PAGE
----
Literature on high fat diets and exercise performance that account for types of fat seem to be scarce. However, there have been a number of experiments examining medium chain fatty acids as a potential energy source during exercise. Medium chain fatty acids are described as fatty acids with 6-10 carbons that readily cross the mitochondrial membrane where medium chain acyl CoA synthases activate them before they are oxidized (Marten, Pfeuffer, & Schrezenmeir, 2006). The rationale would be to supplement with the medium chain fatty acids just prior to or during exercise to provide an energy source during exercise (Angus, Hargreaves, Dancey, & Febbraio, 2000; Jeukendrup, Saris, Schrauwen, Brouns, & Wagenmakers, 1995). However, as pointed out by Jeukendrup et al. 1995, the GI tract has a low tolerance for medium chain fatty acids during exercise, which may limit its usefulness as an ergogenic aid.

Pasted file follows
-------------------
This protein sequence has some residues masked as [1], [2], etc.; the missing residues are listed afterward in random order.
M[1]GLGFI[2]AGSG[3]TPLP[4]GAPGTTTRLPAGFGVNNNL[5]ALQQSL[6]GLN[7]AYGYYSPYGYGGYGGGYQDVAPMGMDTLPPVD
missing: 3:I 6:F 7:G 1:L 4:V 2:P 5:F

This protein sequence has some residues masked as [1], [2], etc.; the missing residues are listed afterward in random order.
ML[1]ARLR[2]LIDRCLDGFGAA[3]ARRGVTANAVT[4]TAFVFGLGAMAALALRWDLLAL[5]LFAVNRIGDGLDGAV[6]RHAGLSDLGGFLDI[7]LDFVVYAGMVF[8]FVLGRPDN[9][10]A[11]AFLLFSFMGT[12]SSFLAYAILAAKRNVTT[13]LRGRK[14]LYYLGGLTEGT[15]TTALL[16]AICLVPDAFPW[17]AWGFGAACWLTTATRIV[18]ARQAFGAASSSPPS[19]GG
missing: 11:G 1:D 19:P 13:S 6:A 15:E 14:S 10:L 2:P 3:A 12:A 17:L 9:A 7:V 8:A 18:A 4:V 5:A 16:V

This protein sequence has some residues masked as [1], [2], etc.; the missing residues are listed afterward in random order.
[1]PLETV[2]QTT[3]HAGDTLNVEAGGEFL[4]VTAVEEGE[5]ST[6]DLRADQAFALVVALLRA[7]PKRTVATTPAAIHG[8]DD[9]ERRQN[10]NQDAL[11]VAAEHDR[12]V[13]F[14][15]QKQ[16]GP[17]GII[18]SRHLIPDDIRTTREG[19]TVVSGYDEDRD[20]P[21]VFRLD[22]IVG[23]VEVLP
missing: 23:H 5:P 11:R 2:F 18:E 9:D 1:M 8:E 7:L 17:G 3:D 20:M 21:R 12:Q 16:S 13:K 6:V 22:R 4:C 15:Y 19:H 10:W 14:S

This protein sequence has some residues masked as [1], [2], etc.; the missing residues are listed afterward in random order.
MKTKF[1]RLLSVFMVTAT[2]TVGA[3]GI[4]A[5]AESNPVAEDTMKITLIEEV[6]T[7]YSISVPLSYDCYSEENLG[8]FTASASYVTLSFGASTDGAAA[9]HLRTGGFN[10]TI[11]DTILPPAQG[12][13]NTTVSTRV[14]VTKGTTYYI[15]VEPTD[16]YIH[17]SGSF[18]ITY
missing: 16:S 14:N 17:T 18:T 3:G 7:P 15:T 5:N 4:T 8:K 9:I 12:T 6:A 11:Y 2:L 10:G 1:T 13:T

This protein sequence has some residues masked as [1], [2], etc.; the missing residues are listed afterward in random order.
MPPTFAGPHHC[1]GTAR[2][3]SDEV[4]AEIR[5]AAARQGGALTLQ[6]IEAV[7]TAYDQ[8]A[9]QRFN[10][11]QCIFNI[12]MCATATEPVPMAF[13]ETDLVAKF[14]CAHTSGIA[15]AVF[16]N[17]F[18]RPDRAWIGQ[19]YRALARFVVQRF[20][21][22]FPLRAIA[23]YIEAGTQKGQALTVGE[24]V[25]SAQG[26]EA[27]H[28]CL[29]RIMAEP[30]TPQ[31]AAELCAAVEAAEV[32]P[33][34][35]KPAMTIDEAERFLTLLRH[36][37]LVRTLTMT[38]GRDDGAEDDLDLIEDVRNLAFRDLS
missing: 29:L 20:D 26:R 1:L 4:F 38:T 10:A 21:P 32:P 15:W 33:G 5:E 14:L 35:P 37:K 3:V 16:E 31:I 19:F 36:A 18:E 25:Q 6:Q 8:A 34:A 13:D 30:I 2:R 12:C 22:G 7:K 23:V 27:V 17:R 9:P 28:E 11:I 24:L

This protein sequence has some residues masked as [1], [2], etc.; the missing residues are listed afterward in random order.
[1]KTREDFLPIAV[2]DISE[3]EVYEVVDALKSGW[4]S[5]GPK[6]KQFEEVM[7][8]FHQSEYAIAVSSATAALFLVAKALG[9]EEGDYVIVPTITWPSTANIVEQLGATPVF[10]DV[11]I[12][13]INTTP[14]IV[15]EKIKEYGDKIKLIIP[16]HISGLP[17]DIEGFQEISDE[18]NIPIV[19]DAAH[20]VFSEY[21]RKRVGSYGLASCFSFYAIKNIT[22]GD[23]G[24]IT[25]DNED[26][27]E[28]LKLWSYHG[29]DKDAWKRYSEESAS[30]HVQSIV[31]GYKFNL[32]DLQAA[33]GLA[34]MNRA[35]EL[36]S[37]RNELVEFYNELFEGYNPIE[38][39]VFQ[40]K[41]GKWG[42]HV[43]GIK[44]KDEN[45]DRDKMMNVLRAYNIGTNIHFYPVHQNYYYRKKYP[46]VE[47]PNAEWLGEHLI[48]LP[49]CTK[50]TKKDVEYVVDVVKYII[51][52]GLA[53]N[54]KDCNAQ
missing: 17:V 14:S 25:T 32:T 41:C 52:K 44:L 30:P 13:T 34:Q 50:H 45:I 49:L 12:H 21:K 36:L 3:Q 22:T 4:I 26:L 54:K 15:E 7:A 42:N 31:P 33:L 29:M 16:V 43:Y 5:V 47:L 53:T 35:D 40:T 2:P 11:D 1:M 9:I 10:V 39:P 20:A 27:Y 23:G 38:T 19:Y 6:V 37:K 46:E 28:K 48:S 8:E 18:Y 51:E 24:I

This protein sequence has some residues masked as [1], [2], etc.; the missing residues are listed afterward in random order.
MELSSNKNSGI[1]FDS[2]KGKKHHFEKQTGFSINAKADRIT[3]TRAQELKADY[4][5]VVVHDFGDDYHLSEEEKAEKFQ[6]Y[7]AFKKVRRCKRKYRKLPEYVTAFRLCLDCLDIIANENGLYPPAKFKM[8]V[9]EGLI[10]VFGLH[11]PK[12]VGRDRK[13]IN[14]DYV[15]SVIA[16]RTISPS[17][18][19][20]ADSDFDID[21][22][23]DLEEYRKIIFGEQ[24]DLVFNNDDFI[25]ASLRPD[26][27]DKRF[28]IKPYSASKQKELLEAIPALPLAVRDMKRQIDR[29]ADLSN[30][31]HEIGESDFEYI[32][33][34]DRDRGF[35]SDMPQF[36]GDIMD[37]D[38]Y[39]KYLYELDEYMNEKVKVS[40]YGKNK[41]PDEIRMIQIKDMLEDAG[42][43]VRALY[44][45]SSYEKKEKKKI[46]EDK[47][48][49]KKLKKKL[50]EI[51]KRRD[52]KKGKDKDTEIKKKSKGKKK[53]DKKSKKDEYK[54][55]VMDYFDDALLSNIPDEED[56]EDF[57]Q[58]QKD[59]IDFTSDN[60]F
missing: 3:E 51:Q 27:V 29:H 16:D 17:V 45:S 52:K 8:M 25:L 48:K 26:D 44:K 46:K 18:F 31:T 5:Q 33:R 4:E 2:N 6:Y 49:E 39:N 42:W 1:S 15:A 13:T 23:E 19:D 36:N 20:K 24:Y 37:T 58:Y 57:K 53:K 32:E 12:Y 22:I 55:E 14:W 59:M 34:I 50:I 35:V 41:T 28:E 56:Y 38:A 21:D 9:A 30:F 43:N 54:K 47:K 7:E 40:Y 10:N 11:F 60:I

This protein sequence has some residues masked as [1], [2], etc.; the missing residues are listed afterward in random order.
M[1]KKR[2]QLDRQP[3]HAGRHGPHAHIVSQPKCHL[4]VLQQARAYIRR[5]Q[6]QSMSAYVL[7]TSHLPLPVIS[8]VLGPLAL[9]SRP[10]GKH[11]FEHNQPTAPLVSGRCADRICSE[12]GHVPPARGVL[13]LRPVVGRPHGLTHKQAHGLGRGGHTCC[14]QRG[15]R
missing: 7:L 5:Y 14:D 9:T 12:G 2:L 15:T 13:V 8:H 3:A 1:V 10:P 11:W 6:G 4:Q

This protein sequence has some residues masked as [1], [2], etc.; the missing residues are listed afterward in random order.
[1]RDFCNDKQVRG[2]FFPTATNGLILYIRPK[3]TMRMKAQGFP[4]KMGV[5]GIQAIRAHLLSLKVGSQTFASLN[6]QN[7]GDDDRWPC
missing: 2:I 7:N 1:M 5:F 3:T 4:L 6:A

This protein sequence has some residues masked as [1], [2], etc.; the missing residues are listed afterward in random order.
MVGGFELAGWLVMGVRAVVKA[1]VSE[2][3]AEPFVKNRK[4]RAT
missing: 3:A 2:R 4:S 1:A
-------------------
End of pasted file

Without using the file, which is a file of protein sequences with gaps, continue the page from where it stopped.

It is currently unclear why someone might recommend a high fat diet for strength performance. Anecdotally, numerous books promote “paleo” diets which tend to be low carbohydrate, higher fat, for numerous athletic populations (Burnett, 2012; Outram, 2014; Smith, 2012). Many of these books claim that humans evolved to eat only meat based on little or no actual research. However, some studies have attempted to examine early human diets, but found that early humans likely ate a mixed diet with slightly increased protein and decreased fat intake (Nestle, 2000), while other studies contradict this finding suggesting diets were high in fat and low to moderate in carbohydrate (Eaton & Eaton Iii, 2000). Studies on modern indigenous tribes suggest there may also be a larger role for dietary fiber for such populations (Johns, Nagarajan, Parkipuny, & Jones, 2000). It may be that early humans had a large range of diets depending upon food availability and regional culture. It should also be noted that it is currently unclear whether early humans were any healthier due to their diets (Nestle, 2000). One study suggests that the stereotypical “caveman” diet would be lethal to pregnant women and their fetuses (Hockett, 2012), suggesting that these diets may differ from popular conception. It appears there is very little literature on using a high fat diet to improve performance for strength athletes. However, high fat meals have been shown to reduce total and free testosterone (Cano et al., 2008; Volek, Love, Avery, Sharman, & Kraemer, 2001), but it is unclear whether these reductions in androgens would be large enough to affect adaptation to strength training.